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Am Surg. 2000 Mar;66(3):223-8.

Tornado disaster in rural Georgia: triage response, injury patterns, lessons learned.

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Department of Surgical Education, Memorial Medical Center, Savannah, Georgia 31403-2084, USA.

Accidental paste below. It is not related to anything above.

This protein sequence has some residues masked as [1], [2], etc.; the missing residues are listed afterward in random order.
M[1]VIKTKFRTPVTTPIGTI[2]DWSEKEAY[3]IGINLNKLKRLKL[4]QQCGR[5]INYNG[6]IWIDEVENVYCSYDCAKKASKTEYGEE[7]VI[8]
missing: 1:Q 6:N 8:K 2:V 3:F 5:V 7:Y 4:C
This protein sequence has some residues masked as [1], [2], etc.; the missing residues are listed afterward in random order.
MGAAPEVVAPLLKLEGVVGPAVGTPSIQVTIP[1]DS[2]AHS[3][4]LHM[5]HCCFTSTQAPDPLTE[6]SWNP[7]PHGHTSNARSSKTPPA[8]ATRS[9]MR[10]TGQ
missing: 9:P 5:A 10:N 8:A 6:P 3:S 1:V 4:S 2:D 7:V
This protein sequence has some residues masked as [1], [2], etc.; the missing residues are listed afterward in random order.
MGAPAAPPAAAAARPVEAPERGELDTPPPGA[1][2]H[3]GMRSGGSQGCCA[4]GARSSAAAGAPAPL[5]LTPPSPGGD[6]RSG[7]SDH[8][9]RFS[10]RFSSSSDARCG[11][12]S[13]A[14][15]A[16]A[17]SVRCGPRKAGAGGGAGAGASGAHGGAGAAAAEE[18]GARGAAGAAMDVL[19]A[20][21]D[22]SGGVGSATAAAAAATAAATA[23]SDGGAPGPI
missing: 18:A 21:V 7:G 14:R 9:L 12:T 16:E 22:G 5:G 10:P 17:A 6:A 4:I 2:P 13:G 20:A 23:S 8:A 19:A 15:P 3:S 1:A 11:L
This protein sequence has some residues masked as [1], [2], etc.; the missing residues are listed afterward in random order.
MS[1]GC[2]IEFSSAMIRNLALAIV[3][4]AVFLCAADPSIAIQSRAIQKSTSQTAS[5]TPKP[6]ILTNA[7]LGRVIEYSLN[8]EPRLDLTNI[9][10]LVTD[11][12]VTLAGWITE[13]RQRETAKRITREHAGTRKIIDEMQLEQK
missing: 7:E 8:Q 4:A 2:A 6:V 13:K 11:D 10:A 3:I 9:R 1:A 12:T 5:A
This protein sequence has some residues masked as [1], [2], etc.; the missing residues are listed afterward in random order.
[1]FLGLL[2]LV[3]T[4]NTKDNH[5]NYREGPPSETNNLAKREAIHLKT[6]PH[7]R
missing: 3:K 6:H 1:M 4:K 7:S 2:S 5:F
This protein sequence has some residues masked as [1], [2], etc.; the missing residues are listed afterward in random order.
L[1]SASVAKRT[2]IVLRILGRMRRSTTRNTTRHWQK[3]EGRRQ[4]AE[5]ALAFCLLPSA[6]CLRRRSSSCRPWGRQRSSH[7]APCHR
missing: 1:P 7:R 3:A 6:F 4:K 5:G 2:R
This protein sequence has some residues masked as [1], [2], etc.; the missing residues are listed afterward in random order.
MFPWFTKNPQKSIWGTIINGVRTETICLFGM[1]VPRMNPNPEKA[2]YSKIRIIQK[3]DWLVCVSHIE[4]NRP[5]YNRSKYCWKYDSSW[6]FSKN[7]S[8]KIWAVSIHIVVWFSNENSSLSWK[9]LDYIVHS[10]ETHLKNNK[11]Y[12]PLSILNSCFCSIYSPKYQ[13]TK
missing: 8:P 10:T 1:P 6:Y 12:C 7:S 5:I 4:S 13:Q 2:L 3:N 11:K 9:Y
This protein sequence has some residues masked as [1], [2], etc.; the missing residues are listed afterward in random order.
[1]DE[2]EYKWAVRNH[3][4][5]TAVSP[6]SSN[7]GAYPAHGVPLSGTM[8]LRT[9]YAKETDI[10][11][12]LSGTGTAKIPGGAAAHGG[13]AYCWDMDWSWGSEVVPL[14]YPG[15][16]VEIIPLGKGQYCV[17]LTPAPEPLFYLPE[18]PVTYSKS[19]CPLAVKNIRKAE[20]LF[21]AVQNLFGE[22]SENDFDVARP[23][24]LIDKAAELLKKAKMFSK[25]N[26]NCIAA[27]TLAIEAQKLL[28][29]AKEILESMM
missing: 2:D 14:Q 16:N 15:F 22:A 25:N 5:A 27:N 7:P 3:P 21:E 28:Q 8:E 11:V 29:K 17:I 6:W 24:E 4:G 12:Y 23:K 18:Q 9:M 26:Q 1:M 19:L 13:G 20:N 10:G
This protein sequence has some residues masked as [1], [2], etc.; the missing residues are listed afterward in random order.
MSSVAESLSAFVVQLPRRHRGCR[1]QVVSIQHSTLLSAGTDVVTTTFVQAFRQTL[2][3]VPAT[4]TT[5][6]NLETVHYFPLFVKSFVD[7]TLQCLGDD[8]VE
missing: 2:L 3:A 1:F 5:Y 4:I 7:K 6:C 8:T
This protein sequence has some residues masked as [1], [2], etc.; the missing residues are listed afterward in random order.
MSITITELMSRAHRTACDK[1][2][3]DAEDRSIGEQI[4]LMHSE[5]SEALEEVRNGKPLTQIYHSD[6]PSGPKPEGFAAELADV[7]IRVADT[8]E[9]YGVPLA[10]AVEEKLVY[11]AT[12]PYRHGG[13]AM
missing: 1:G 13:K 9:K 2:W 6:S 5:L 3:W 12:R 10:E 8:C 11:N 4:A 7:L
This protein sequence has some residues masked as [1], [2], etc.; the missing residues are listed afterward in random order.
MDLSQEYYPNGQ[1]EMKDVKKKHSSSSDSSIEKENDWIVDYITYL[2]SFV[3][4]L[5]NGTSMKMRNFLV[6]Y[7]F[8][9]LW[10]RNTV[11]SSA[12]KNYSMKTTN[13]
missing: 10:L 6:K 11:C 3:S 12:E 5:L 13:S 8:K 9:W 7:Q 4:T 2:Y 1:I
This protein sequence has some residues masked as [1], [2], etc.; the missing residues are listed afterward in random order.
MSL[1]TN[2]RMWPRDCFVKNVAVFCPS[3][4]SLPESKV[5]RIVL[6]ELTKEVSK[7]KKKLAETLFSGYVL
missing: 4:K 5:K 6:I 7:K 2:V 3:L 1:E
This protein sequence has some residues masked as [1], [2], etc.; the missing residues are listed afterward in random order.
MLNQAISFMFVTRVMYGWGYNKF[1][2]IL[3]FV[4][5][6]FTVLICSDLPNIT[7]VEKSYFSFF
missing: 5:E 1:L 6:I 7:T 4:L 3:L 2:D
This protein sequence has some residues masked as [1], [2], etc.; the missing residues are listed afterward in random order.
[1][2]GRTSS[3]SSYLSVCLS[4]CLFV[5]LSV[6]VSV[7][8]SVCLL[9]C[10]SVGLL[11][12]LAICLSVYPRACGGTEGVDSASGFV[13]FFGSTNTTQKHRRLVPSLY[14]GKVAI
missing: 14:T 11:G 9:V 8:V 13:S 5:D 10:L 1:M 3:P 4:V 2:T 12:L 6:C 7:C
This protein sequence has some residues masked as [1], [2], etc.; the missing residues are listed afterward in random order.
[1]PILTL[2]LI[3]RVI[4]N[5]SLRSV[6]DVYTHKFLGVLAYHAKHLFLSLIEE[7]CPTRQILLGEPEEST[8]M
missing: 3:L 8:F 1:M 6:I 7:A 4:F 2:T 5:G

Our objective was to characterize the medical response and injury patterns from a recent tornado disaster in rural southeastern Georgia. We conducted a retrospective review of 11 patients treated at a Level I trauma center after sustaining injuries due to an April 9, 1998 F3 tornado. Data were obtained from trauma registry and medical records. Of 11 victims, 8 (73%) were male. Ages ranged from 5 to 54 years. Two patients were triaged directly by military helicopter, six arrived as secondary triage from local rural hospitals (2 by air, 4 by ground), and three arrived by delayed secondary transfer. Six patients were thrown by the tornado, and five were struck by flying debris. All victims were either in exposed areas or mobile homes. Injuries by anatomic region included the chest (45%), abdomen (27%), extremity (91%), and head (45%). Nine (82%) of the patients required surgical intervention. These included three laparotomies, one thoracotomy, six orthopedic procedures, and one neurosurgical procedure. The average Injury Severity Score (ISS) was 23. Among patients who were thrown mean ISS was 31; among those struck by debris, mean ISS was 12. Hemodynamically significant pelvic fractures occurred in three patients (27%). The major complication, sepsis due to Serratia marcescens was seen in three patients, all of whom had been thrown and had clinically significant wound contamination. Both patients who died had Serratia sepsis and multiorgan system failure. The injuries and inclement weather characteristic of tornado disasters stress regional trauma triage responses, cause significant injury, and disrupt communities. Injury patterns involve multiple systems and require coordinated efforts among caretakers. Infectious complications are common and frequently involve Gram-negative bacilli and are associated with soil-contaminated wounds. Trauma severity increases if the victim is thrown rather than struck by flying debris.

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